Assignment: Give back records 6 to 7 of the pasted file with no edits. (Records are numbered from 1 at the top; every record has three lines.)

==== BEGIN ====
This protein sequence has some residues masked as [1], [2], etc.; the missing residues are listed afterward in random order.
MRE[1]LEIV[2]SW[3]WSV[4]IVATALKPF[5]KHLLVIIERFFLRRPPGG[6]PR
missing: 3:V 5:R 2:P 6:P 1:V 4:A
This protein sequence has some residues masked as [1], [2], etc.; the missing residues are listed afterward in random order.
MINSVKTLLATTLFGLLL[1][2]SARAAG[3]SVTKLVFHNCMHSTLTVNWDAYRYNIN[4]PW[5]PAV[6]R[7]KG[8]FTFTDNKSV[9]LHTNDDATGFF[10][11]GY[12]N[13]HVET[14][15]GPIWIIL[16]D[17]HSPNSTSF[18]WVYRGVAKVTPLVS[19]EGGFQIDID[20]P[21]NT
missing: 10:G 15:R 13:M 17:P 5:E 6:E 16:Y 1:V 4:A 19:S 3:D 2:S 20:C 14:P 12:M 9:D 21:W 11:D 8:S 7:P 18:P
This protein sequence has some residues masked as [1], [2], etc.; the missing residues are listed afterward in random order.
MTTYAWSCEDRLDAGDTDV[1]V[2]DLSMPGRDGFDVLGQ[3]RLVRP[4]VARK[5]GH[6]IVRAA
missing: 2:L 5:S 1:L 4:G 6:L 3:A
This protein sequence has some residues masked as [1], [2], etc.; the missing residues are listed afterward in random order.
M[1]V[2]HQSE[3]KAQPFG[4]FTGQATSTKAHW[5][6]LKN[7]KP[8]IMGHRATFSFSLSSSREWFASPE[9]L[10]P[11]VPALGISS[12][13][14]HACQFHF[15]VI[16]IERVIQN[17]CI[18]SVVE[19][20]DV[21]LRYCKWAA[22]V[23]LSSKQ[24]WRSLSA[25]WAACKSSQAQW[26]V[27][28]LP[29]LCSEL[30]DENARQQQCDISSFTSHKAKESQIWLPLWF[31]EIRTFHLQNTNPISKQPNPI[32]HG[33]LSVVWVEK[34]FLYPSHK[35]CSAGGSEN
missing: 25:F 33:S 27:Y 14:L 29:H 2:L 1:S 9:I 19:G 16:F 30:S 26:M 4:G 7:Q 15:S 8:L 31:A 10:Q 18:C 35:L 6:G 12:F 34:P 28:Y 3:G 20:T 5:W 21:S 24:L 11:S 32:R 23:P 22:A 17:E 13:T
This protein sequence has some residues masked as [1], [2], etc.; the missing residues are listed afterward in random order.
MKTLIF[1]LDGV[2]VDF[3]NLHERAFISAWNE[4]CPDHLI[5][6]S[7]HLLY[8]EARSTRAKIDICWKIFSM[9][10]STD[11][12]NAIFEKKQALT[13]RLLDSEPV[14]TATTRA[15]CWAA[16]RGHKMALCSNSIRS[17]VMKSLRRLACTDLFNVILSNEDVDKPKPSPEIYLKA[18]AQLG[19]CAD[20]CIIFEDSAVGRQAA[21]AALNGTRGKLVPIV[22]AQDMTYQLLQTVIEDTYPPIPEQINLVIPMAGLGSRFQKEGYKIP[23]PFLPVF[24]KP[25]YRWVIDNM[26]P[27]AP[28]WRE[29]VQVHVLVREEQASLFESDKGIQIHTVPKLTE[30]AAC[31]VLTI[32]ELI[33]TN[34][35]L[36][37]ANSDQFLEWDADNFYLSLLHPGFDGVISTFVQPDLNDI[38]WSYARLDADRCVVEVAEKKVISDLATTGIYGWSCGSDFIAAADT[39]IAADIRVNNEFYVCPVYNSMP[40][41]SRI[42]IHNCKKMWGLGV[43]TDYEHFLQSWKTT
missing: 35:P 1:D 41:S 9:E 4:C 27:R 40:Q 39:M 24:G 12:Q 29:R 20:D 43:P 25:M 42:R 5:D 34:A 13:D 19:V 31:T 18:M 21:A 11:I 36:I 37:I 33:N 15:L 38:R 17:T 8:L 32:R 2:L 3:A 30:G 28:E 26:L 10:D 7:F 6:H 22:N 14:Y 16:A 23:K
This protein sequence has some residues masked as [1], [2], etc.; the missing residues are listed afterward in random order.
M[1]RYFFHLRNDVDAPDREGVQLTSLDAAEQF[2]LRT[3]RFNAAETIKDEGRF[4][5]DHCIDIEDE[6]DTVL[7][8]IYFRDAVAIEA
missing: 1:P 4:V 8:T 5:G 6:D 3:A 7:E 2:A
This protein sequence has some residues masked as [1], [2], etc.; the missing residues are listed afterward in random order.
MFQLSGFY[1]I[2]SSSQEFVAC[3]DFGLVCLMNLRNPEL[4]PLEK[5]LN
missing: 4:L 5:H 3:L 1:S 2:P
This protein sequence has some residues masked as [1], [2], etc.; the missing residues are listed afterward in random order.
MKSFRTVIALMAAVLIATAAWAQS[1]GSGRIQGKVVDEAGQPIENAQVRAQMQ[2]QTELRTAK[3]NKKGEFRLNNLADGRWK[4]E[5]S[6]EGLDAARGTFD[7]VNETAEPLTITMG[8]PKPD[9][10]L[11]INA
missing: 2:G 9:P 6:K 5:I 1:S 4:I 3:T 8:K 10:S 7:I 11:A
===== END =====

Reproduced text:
This protein sequence has some residues masked as [1], [2], etc.; the missing residues are listed afterward in random order.
M[1]RYFFHLRNDVDAPDREGVQLTSLDAAEQF[2]LRT[3]RFNAAETIKDEGRF[4][5]DHCIDIEDE[6]DTVL[7][8]IYFRDAVAIEA
missing: 1:P 4:V 8:T 5:G 6:D 3:A 7:E 2:A
This protein sequence has some residues masked as [1], [2], etc.; the missing residues are listed afterward in random order.
MFQLSGFY[1]I[2]SSSQEFVAC[3]DFGLVCLMNLRNPEL[4]PLEK[5]LN
missing: 4:L 5:H 3:L 1:S 2:P